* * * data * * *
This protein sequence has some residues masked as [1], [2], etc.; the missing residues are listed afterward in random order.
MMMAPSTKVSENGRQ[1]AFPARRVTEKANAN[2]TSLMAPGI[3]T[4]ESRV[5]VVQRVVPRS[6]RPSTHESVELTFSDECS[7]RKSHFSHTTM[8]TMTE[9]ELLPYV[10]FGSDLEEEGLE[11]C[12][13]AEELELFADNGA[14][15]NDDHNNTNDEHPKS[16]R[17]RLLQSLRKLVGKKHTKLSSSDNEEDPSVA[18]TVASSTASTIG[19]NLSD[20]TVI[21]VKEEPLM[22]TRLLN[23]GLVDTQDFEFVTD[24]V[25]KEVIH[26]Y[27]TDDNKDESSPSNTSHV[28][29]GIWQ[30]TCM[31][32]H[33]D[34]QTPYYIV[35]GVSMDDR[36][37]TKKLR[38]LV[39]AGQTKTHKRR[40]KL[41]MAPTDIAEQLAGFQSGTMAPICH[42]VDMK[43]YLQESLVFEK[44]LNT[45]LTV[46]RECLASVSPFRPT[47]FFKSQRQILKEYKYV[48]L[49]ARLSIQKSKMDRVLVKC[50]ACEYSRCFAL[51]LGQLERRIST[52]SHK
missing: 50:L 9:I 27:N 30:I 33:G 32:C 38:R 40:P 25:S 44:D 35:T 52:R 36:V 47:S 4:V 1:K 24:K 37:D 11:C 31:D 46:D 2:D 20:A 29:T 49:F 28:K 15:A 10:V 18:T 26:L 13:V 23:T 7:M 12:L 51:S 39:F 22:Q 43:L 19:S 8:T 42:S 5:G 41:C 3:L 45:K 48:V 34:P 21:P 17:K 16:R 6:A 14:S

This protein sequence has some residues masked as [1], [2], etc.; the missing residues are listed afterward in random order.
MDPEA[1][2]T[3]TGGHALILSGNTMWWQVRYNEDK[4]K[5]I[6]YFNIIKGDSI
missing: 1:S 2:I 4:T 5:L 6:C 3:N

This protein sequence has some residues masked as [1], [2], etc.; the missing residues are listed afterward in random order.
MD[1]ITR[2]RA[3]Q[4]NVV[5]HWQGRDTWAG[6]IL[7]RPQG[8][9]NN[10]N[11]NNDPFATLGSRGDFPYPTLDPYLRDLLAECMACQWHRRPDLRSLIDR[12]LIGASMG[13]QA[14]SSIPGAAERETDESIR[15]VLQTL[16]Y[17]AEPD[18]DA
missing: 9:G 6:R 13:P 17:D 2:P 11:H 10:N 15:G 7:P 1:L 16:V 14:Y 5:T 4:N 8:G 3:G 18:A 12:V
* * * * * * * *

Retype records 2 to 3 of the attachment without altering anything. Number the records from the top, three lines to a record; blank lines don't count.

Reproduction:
This protein sequence has some residues masked as [1], [2], etc.; the missing residues are listed afterward in random order.
MDPEA[1][2]T[3]TGGHALILSGNTMWWQVRYNEDK[4]K[5]I[6]YFNIIKGDSI
missing: 1:S 2:I 4:T 5:L 6:C 3:N

This protein sequence has some residues masked as [1], [2], etc.; the missing residues are listed afterward in random order.
MD[1]ITR[2]RA[3]Q[4]NVV[5]HWQGRDTWAG[6]IL[7]RPQG[8][9]NN[10]N[11]NNDPFATLGSRGDFPYPTLDPYLRDLLAECMACQWHRRPDLRSLIDR[12]LIGASMG[13]QA[14]SSIPGAAERETDESIR[15]VLQTL[16]Y[17]AEPD[18]DA
missing: 9:G 6:R 13:P 17:D 2:P 11:H 10:N 15:G 7:P 1:L 16:V 14:Y 5:T 4:N 8:G 3:G 18:A 12:V